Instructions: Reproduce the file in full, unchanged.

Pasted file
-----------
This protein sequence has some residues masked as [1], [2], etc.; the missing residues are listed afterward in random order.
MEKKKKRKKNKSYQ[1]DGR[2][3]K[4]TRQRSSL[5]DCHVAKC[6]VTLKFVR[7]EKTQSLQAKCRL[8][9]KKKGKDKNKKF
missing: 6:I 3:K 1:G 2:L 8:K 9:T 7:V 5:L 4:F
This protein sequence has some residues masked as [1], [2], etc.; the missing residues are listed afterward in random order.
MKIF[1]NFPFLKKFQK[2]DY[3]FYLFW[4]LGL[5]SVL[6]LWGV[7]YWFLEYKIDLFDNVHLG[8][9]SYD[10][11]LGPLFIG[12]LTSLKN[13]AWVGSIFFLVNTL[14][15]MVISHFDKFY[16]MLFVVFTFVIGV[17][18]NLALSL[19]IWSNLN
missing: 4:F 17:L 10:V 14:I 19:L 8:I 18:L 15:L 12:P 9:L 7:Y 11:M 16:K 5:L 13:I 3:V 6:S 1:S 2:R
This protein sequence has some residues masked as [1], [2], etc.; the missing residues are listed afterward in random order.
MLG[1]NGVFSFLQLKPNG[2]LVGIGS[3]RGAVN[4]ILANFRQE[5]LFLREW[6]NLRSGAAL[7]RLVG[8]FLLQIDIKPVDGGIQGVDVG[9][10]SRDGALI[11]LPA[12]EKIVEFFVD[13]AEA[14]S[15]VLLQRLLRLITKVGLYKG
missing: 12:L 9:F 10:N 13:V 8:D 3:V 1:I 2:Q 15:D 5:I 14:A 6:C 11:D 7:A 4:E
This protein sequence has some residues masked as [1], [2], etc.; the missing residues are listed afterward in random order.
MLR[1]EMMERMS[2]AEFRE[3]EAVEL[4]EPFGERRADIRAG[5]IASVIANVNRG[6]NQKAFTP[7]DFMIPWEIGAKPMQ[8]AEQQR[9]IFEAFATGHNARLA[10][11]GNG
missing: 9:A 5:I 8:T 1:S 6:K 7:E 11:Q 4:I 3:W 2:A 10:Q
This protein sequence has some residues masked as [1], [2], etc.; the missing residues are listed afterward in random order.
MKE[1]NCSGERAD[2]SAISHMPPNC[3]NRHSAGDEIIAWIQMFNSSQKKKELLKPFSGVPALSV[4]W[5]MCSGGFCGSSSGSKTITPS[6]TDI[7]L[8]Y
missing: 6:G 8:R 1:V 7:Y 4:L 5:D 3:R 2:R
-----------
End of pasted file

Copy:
This protein sequence has some residues masked as [1], [2], etc.; the missing residues are listed afterward in random order.
MEKKKKRKKNKSYQ[1]DGR[2][3]K[4]TRQRSSL[5]DCHVAKC[6]VTLKFVR[7]EKTQSLQAKCRL[8][9]KKKGKDKNKKF
missing: 6:I 3:K 1:G 2:L 8:K 9:T 7:V 5:L 4:F
This protein sequence has some residues masked as [1], [2], etc.; the missing residues are listed afterward in random order.
MKIF[1]NFPFLKKFQK[2]DY[3]FYLFW[4]LGL[5]SVL[6]LWGV[7]YWFLEYKIDLFDNVHLG[8][9]SYD[10][11]LGPLFIG[12]LTSLKN[13]AWVGSIFFLVNTL[14][15]MVISHFDKFY[16]MLFVVFTFVIGV[17][18]NLALSL[19]IWSNLN
missing: 4:F 17:L 10:V 14:I 19:L 8:I 18:L 15:L 12:P 9:L 7:Y 11:M 16:K 5:L 13:I 3:V 6:S 1:S 2:R
This protein sequence has some residues masked as [1], [2], etc.; the missing residues are listed afterward in random order.
MLG[1]NGVFSFLQLKPNG[2]LVGIGS[3]RGAVN[4]ILANFRQE[5]LFLREW[6]NLRSGAAL[7]RLVG[8]FLLQIDIKPVDGGIQGVDVG[9][10]SRDGALI[11]LPA[12]EKIVEFFVD[13]AEA[14]S[15]VLLQRLLRLITKVGLYKG
missing: 12:L 9:F 10:N 13:V 8:D 3:V 1:I 2:Q 15:D 5:I 14:A 6:C 11:D 7:A 4:E
This protein sequence has some residues masked as [1], [2], etc.; the missing residues are listed afterward in random order.
MLR[1]EMMERMS[2]AEFRE[3]EAVEL[4]EPFGERRADIRAG[5]IASVIANVNRG[6]NQKAFTP[7]DFMIPWEIGAKPMQ[8]AEQQR[9]IFEAFATGHNARLA[10][11]GNG
missing: 9:A 5:I 8:T 1:S 6:K 7:E 11:Q 4:I 3:W 2:A 10:Q
This protein sequence has some residues masked as [1], [2], etc.; the missing residues are listed afterward in random order.
MKE[1]NCSGERAD[2]SAISHMPPNC[3]NRHSAGDEIIAWIQMFNSSQKKKELLKPFSGVPALSV[4]W[5]MCSGGFCGSSSGSKTITPS[6]TDI[7]L[8]Y
missing: 6:G 8:R 1:V 7:Y 4:L 5:D 3:R 2:R